Lung Cancer Research

A Look at Latest Advances in Lung Cancer Research and an Inspiring Story
 
Lung cancer is by far the leading cause of cancer death among all Americans - more than breast, colon and prostate cancers combined. And, lung cancer is the leading cause of cancer deaths for Hispanic men and the second leading cause of death for Hispanic women – many of whom are younger and sicker when diagnosed. Lung cancer will kill nearly 160,000 Americans this year, according to the Lung Cancer Foundation of America.
 
Yet, lung cancer remains the forgotten cancer due in part to a five-year survival rate of only 15%, which means there are few survivors to stand up and speak out. And, there is also the stigma associated with the lung cancer – that only those who smoke will get the disease, so in some way they are responsible for their illness. The truth is that 65 percent of lung cancer patients either never smoked or quit smoking years ago.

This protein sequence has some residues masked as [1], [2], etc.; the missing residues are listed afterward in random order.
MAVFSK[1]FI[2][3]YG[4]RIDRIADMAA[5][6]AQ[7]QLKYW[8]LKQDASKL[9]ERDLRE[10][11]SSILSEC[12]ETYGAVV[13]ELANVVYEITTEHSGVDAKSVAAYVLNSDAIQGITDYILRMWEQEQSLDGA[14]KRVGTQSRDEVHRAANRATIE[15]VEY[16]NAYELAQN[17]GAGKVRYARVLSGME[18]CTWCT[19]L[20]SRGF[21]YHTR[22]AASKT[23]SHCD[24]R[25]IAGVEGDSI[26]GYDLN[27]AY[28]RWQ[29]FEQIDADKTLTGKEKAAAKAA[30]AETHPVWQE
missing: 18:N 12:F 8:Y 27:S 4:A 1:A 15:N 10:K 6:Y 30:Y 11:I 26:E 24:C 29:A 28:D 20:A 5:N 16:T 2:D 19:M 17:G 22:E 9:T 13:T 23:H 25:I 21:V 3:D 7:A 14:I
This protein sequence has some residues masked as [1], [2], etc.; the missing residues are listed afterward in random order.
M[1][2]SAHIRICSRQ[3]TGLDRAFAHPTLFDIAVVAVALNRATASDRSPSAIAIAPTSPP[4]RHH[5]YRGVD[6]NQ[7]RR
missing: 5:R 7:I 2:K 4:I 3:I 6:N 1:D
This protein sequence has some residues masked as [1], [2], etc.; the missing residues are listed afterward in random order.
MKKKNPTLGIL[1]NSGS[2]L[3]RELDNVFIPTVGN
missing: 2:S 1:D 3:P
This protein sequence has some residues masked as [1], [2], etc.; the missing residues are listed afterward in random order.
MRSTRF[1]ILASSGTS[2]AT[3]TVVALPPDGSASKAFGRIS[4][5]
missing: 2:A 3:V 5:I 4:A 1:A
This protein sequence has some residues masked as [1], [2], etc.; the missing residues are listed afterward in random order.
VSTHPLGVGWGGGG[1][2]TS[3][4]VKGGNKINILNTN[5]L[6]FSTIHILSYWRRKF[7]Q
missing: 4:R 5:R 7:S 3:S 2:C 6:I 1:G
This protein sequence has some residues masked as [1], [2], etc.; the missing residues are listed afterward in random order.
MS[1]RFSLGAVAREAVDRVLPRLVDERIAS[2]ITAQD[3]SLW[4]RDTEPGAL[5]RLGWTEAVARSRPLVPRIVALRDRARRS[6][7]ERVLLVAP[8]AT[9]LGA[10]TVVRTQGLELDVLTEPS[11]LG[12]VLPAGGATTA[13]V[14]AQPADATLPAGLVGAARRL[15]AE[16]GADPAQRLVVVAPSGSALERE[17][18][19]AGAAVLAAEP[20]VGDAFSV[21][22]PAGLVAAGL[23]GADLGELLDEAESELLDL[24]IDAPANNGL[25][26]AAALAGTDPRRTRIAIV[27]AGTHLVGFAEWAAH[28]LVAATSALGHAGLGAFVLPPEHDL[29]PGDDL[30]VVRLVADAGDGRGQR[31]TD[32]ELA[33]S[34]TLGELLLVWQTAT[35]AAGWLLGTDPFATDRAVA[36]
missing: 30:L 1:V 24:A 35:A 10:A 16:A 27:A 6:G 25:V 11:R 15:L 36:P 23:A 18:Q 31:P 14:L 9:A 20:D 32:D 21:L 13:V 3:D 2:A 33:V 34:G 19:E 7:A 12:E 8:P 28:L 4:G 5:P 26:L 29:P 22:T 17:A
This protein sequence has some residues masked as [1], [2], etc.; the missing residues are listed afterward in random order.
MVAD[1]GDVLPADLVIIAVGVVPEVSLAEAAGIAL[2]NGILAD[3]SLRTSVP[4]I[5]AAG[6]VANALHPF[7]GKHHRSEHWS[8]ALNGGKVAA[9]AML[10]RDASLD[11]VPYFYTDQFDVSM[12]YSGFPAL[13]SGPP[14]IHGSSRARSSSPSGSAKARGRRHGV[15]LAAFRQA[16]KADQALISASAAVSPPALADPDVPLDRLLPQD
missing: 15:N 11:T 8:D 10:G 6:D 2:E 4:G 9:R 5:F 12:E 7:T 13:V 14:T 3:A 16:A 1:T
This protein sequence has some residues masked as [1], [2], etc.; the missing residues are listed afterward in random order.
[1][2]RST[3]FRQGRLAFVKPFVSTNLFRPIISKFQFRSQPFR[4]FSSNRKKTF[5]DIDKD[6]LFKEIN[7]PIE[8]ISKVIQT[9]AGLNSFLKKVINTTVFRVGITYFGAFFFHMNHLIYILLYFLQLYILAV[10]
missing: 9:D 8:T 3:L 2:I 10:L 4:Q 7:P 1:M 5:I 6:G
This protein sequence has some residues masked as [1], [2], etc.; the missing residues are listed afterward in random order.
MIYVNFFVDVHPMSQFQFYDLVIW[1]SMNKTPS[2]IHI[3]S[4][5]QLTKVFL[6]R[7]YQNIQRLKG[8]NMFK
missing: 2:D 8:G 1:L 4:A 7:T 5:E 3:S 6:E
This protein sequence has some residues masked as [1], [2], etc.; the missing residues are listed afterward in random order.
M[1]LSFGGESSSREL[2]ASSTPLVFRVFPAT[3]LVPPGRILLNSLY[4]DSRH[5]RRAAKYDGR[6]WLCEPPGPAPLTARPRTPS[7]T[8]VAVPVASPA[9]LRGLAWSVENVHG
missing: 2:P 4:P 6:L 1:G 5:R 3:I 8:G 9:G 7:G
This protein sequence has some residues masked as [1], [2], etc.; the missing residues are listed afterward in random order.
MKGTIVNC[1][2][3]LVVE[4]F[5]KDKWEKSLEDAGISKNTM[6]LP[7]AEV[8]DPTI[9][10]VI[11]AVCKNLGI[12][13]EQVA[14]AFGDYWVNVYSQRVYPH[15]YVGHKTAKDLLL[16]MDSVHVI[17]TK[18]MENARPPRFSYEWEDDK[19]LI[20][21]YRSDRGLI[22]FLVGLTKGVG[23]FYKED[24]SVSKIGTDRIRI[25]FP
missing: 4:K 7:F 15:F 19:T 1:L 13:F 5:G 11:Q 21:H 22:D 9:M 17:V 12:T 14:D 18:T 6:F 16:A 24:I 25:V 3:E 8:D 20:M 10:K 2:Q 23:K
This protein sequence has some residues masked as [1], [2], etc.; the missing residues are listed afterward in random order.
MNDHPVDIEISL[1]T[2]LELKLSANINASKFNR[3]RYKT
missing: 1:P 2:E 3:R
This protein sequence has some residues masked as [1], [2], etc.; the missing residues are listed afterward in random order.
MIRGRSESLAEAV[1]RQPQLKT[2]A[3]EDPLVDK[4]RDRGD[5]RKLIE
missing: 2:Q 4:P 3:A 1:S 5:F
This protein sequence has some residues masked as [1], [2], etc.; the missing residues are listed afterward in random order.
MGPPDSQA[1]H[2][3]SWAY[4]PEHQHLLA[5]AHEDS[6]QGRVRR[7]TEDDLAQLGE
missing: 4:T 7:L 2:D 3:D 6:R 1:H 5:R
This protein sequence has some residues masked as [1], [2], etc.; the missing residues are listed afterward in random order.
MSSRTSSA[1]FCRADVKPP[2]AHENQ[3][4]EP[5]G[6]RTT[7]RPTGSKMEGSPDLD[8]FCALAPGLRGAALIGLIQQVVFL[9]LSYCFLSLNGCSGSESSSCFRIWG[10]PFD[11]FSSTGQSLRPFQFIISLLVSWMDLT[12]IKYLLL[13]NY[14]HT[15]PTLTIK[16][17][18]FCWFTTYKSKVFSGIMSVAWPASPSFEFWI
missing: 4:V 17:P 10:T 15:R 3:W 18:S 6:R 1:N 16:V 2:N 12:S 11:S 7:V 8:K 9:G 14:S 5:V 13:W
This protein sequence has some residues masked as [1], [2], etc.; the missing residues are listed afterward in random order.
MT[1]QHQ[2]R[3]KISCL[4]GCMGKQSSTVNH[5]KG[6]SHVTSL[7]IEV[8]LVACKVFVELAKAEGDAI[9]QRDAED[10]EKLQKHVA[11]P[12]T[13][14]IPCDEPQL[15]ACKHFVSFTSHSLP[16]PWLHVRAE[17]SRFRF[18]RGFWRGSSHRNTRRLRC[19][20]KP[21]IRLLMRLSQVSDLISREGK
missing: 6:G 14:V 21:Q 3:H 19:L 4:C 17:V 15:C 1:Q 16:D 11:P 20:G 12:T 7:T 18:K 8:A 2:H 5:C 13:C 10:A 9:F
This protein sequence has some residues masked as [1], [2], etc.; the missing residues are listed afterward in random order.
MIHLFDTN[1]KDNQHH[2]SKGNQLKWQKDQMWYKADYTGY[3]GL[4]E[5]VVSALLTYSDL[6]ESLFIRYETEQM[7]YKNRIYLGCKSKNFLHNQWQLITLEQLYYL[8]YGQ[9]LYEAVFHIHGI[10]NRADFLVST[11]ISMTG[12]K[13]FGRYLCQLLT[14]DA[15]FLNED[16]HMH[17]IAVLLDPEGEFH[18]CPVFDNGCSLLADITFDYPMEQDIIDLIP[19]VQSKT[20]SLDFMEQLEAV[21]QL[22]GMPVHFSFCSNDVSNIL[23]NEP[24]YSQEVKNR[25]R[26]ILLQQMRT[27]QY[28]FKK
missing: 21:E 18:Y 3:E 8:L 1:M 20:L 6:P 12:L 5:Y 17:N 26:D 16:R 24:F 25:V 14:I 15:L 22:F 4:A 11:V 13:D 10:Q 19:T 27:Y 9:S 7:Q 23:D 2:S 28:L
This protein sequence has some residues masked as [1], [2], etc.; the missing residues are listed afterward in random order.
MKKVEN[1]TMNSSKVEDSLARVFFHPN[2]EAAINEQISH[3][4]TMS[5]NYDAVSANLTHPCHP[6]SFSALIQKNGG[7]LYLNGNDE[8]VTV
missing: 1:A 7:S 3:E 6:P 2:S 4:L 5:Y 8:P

Another misconception about lung cancer is that there is not much hope once you are diagnosed. And, while the statistics are a reminder of the severity of the disease, advances in lung cancer treatments are helping change the outcome for providing much needed hope for all diagnosed patients.
 
Even with new precise treatments providing so much hope to lung cancer patients – there are still many unanswered questions, especially because these treatments do not work for all lung cancer patients.Researchers are on the precipice of lung cancer breakthroughs and Lung Cancer Foundation of America works to fund research for these lifesaving treatments.
 
During this tour medical oncologist, Dr. Gilberto Lopes, will discuss the advances emerging from annual meeting of the American Society of Clinical Oncology (ASCO), how innovative approaches to diagnosing and treating lung cancer is saving lives, and how the Lung Cancer Foundation of America is working to fund life-saving research. He will be joined by lung cancer patient, Sandy Baza, who will discuss her story and how lung cancer research has given her new breath.
 
INTERVIEW WITH:
Gilberto Lopes (pronounced: lopes like ropes) MD, MBA, FAMS, a medical oncologist, is the medical director for international programs and associate director for Global Oncology at the University of Miami Sylvester Comprehensive Cancer Center and associate professor at the Miller School of Medicine.
 
Maria Elena Uruza is a non-smoker, who was diagnosed with lung cancer at 46.
 
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